Colleges Plans Provide Clues for Life at Northwood Next Year 

Image: iStock/Getty Images

Will next year be more of the same or will school be back to a pre-pandemic normal? Northwood hasn’t shared its plan for next year, but many colleges have, and those plans may provide clues as to what Northwood will look like next year.  

As the college admission cycle ends this spring, college administrations are beginning to share their plans for next year. With the vaccination rate in the United States increasing rapidlydoes that mean a return to normal? As Northwood School followed colleges throughout the pandemic in terms of reopening plans, does this mean a return to normal for Northwood as well? 

US colleges are hoping for a return to normalcy by next fall and the COVID-19 vaccine is the centerpiece of many colleges’ plansA growing number of colleges, such as Rutgers, Brown, CornellNortheastern, and Duke are requiring students to be fully vaccinated before returning to in-person classes. Most colleges are allowing students to opt-out of the vaccine for medical or religious reasons.  

Students generally support the vaccine requirement. CNBC reports that “according to a recent survey of 1,000 college students by College Pulse, an overwhelming 71% of students believe colleges have the right to require students to get vaccinated before returning to campus. However, 19% say they do not support vaccination requirements and 10% say they are not sure.” As vaccines become widely available to all college-age students, it’s widely expected that more colleges and universities will require vaccinations. 

But not every school believed they can legally require students to get vaccinated. Some colleges wish to leave the decisionAt Virginia Tech, officials “determined that they can’t because the US Food and Drug Administration has only allowed the emergency use of the vaccines and hasn’t given vaccines its full approval.”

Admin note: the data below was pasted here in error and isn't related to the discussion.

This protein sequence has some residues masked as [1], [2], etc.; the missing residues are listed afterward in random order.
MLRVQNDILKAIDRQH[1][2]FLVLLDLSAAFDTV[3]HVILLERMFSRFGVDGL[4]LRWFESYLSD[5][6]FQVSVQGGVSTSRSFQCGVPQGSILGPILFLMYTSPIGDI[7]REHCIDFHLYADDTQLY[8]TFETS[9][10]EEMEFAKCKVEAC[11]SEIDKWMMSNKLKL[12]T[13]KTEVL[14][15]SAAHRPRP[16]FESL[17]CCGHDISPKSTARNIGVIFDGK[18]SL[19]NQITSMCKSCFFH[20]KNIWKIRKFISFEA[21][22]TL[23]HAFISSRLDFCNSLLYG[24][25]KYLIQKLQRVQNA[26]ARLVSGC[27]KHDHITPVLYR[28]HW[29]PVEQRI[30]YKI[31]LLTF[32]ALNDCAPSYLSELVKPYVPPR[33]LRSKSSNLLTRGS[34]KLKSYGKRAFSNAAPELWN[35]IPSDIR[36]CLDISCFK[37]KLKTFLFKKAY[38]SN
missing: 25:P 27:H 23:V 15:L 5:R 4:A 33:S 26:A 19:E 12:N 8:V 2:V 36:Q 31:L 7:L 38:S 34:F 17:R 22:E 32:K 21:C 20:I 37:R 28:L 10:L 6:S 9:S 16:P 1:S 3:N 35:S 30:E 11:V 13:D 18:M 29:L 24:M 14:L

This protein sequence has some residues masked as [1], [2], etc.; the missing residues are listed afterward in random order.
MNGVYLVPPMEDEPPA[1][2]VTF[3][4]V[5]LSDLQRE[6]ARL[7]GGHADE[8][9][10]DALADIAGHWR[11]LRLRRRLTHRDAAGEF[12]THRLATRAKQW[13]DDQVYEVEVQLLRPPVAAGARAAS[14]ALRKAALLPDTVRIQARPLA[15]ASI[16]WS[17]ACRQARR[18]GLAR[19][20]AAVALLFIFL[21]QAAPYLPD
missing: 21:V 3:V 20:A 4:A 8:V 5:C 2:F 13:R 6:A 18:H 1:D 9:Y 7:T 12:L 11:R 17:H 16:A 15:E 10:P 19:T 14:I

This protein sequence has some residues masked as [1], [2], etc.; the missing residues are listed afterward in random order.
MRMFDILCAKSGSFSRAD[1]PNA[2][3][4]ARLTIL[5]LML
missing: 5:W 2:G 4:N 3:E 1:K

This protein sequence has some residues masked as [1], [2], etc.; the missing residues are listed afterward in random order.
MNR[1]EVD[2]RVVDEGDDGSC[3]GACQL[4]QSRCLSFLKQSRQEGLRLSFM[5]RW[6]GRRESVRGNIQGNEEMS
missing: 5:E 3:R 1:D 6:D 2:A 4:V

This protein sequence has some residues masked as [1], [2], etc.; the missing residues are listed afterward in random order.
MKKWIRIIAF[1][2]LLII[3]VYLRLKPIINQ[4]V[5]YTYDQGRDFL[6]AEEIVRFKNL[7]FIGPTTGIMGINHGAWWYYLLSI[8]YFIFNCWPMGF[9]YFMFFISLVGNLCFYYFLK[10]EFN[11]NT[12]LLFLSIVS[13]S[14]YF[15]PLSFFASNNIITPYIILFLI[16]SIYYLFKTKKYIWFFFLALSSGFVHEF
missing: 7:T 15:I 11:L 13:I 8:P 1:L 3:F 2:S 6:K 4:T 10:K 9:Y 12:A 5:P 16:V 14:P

Three COVID-19 vaccines have been approved for emergency use in the US, but only the vaccine manufactured by Pfizer is approved for people 16 and up. Approximately 20% of Northwood students are currently under 16For a secondary school like Northwood to require the COVID-19 vaccine, the FDA must approve a vaccine for people under 16. Clinical trials and well underway for people aged 12-15, but it is uncertain whether the vaccine will be approved for people aged 12 and up in time for Northwood’s youngest students to be vaccinated before the start of the 2021-22 school year. 

Whether and how vaccinations will figure into Northwood’s plan for next school year is still unclear. Mr. John Spear, Assistant Head for School Life, said the school will share more about its plan for next year “in the coming weeks.” 

Sections

Story Archive

The Mirror was established in 1927
© 2015-2019 by the Staff of The Mirror
The Mirror's Policy Manual and Style Guide.
The Mirror is funded by gifts to the Northwood Fund. Thank you.

%d bloggers like this: